Mind you, I don’t DISlike deep dish (Chicago style), it’s just I prefer pizza for the toppings and cheese, and less for a heavy crust.
Gino’s East is one of the more renown deep dish makers in the city, with about a dozen locations, and like many successful pizza restaurants, they have a frozen line that closely parallels the restaurant pizza.
They are widely available in grocery stores, weigh in at two full pounds, and cost considerably less than at the restaurant, of course.
The Gino’s East version of the Chicago pie starts with a thick butter flavored crust in a two inch pie pan, followed by a layer of cheese, a layer of sausage, more cheese, and thick and chunky tomato sauce on the top. (That order was part of the source of Stewart’s consternation – “sauce on the top!”).
While it takes nearly forty minutes to bake at home, the result is worth it, a flavorful pie, with quality ingredients. If I was in charge, I would make a few small changes, I’d go with a single patty of sausage spanning the pie (as some places do), and more cheese. Gino’s East frozen uses sausage crumbles. I can imagine that these are pre-cooked, resulting in a less greasy pie, which is understandable and a good thing.
The pies are made by a contract manufacturer in the tiny town of Waupaca, Wisconsin; Chef Fresh is the name of the outfit, and I found an old news story about them.
Ginos East Frozen Pizza Review
Amble up the North Shore of Lake Superior, you’ll be treated to some gorgeous scenery as well as a choice of hot spots for haute. The Clearwater Grille strives to serve ultra tasty food in a casual atmosphere; it’s located in the building locals know as the former “Lakeview Castle.” Boasting a large area for private events, and catering services, private dining rooms can accommodate between 12-500.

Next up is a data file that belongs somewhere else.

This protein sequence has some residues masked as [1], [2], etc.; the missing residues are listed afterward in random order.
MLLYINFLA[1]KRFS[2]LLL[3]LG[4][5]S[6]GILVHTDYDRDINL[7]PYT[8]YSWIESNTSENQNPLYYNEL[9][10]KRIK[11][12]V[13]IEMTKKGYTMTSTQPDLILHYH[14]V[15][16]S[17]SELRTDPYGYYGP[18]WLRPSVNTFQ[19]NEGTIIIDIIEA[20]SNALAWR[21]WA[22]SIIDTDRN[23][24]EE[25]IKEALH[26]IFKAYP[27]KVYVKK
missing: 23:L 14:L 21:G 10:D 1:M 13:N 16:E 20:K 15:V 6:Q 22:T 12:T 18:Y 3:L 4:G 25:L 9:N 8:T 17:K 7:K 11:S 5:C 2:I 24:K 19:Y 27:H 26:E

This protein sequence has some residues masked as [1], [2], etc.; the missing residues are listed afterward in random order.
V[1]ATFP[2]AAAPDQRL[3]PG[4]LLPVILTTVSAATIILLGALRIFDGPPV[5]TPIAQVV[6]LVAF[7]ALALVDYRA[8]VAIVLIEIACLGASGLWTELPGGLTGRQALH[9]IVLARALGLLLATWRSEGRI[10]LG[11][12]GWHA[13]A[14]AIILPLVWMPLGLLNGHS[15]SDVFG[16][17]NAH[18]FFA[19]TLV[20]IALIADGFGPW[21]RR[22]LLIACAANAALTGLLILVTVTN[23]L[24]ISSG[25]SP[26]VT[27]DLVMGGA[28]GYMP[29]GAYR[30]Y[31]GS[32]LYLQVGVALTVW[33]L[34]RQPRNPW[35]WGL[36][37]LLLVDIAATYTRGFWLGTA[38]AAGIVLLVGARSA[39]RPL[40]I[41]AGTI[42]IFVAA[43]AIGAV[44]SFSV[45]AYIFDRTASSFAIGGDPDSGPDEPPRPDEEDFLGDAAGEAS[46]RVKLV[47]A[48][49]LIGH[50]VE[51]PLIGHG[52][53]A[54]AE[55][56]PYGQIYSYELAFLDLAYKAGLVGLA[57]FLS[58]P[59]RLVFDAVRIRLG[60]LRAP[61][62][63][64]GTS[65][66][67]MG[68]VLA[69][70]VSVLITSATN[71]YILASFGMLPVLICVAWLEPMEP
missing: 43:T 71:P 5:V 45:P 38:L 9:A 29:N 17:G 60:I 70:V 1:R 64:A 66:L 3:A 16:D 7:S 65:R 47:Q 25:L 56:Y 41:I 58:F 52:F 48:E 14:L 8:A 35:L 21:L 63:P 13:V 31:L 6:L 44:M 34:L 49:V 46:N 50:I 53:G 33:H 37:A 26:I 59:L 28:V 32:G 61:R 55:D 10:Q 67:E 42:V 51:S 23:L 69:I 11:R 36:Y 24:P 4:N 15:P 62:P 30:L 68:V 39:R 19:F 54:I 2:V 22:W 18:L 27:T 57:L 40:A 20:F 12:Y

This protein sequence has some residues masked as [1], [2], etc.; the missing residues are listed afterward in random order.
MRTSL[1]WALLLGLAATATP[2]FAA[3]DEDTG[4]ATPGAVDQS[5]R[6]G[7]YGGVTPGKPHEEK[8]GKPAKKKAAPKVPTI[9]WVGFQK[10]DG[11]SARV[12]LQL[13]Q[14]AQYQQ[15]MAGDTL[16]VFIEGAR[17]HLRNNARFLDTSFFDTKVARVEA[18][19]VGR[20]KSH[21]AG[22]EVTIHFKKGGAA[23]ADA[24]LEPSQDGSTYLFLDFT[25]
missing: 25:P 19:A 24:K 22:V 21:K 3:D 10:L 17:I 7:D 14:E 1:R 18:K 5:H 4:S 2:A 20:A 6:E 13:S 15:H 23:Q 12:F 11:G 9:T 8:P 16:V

The Clearwater is open for dinner Tuesday through Sunday, and for brunch on the weekend, featuring a Bloody Mary bar on Sundays.
Kawika and the Minnesota Posse stopped by and had one of the items that the house boats about, Yankee Pot Roast, a beef roast stewed with carrots, onion, and celery in a rich beef gravy, with a side of smash and choice of soup or salad. To a man, all enjoyed the dish.
A neighboring table went with one of the daily specials, a “Cowboy Burger”, which looked tasty as well. While not described on the menu, it looked to be the ‘standard cowboy’ configuration, including bacon, cheese, bbq sauce, and crispy onion strings.
Clearwater Grille Review
From humble beginnings in Champaign, IL, in 1953, Dog n Suds grew to be one of the formidable fast food chains in the early 60s, peaking at over 600 locations in more than 30 states. The restaurant featured drive-up service, coney island style hot dogs, and ‘charco-broiled’ burgers.
A series of events, a couple of sales, and interest in new franchises waned, and shop after shop closed.
Today, the company is rebuilding, with about two dozen outlets, primarily in the Upper Midwest. They’ve licensed their classic root beer formula, which was the original bedrock of their success, to Clover Bottling in Chicago, and Dog n Suds root beer is available in grocery stores in the Midwest.
I haven’t been to one for years….but I’m feeling it’s time for a road trip!
I guess Walgreens decided they needed to compete with the Dollar Store’s $1 cheeseburger. Or the McDouble? Walgreen’s is the world’s largest drug store chain, with over 8,000 locations in all 50 states, PR and Guam. It started in Chicago in 1901. I’m sure the founders wouldn’t recognize today’s version, which, to me, in most states, are really liquor stores with a prescription counter.